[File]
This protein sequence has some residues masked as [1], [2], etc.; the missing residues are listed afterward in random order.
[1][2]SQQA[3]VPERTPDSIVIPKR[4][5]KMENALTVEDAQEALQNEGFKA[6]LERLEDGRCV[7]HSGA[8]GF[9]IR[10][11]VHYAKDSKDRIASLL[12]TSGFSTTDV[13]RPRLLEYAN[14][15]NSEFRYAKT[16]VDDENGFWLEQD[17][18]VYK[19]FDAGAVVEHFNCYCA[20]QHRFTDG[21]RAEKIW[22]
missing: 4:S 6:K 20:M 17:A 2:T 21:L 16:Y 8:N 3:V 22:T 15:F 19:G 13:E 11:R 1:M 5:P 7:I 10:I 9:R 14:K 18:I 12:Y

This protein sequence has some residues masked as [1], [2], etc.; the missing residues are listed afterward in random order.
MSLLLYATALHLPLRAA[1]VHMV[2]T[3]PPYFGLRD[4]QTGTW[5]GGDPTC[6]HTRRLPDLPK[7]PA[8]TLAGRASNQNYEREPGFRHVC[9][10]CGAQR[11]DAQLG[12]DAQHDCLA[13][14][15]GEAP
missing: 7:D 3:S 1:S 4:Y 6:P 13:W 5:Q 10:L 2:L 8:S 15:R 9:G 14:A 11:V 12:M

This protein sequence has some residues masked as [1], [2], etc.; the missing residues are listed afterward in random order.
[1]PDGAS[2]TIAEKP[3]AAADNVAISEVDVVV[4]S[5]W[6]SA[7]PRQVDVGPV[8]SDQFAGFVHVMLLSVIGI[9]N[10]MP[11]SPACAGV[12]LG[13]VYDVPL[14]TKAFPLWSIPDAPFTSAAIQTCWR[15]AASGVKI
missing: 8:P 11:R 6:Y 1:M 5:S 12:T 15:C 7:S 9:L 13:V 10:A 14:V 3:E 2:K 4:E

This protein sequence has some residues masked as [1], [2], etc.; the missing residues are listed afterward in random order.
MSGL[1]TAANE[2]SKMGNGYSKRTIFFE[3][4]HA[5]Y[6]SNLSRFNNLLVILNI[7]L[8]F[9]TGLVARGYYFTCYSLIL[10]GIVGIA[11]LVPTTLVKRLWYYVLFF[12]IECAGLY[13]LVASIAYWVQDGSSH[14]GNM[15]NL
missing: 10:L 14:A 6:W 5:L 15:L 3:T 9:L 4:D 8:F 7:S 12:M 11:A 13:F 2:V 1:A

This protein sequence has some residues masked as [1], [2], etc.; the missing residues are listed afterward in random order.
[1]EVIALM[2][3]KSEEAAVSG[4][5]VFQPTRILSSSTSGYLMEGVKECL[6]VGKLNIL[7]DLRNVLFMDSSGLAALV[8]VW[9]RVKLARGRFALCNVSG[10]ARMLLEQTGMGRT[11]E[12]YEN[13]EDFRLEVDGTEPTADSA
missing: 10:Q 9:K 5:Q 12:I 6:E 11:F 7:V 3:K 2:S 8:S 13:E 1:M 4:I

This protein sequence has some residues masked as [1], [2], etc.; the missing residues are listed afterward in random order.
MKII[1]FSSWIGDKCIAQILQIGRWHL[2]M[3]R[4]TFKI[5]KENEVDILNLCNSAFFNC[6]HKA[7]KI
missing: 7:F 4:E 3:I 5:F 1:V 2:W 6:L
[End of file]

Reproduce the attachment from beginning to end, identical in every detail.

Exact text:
This protein sequence has some residues masked as [1], [2], etc.; the missing residues are listed afterward in random order.
[1][2]SQQA[3]VPERTPDSIVIPKR[4][5]KMENALTVEDAQEALQNEGFKA[6]LERLEDGRCV[7]HSGA[8]GF[9]IR[10][11]VHYAKDSKDRIASLL[12]TSGFSTTDV[13]RPRLLEYAN[14][15]NSEFRYAKT[16]VDDENGFWLEQD[17][18]VYK[19]FDAGAVVEHFNCYCA[20]QHRFTDG[21]RAEKIW[22]
missing: 4:S 6:K 20:M 17:A 2:T 21:L 16:Y 8:N 3:V 22:T 15:F 19:G 13:E 11:R 1:M 5:P 7:I 10:I 9:R 14:K 18:I 12:Y

This protein sequence has some residues masked as [1], [2], etc.; the missing residues are listed afterward in random order.
MSLLLYATALHLPLRAA[1]VHMV[2]T[3]PPYFGLRD[4]QTGTW[5]GGDPTC[6]HTRRLPDLPK[7]PA[8]TLAGRASNQNYEREPGFRHVC[9][10]CGAQR[11]DAQLG[12]DAQHDCLA[13][14][15]GEAP
missing: 7:D 3:S 1:S 4:Y 6:P 13:W 5:Q 10:L 2:L 8:S 15:R 9:G 14:A 11:V 12:M

This protein sequence has some residues masked as [1], [2], etc.; the missing residues are listed afterward in random order.
[1]PDGAS[2]TIAEKP[3]AAADNVAISEVDVVV[4]S[5]W[6]SA[7]PRQVDVGPV[8]SDQFAGFVHVMLLSVIGI[9]N[10]MP[11]SPACAGV[12]LG[13]VYDVPL[14]TKAFPLWSIPDAPFTSAAIQTCWR[15]AASGVKI
missing: 8:P 11:R 6:Y 1:M 5:S 12:T 15:C 7:S 9:L 13:V 10:A 14:V 3:E 2:K 4:E

This protein sequence has some residues masked as [1], [2], etc.; the missing residues are listed afterward in random order.
MSGL[1]TAANE[2]SKMGNGYSKRTIFFE[3][4]HA[5]Y[6]SNLSRFNNLLVILNI[7]L[8]F[9]TGLVARGYYFTCYSLIL[10]GIVGIA[11]LVPTTLVKRLWYYVLFF[12]IECAGLY[13]LVASIAYWVQDGSSH[14]GNM[15]NL
missing: 10:L 14:A 6:W 5:L 15:L 3:T 9:L 4:D 8:F 7:S 12:M 11:A 13:F 2:V 1:A

This protein sequence has some residues masked as [1], [2], etc.; the missing residues are listed afterward in random order.
[1]EVIALM[2][3]KSEEAAVSG[4][5]VFQPTRILSSSTSGYLMEGVKECL[6]VGKLNIL[7]DLRNVLFMDSSGLAALV[8]VW[9]RVKLARGRFALCNVSG[10]ARMLLEQTGMGRT[11]E[12]YEN[13]EDFRLEVDGTEPTADSA
missing: 10:Q 9:K 5:Q 12:I 6:E 11:F 7:V 3:K 2:S 8:S 13:E 1:M 4:I

This protein sequence has some residues masked as [1], [2], etc.; the missing residues are listed afterward in random order.
MKII[1]FSSWIGDKCIAQILQIGRWHL[2]M[3]R[4]TFKI[5]KENEVDILNLCNSAFFNC[6]HKA[7]KI
missing: 7:F 4:E 3:I 5:F 1:V 2:W 6:L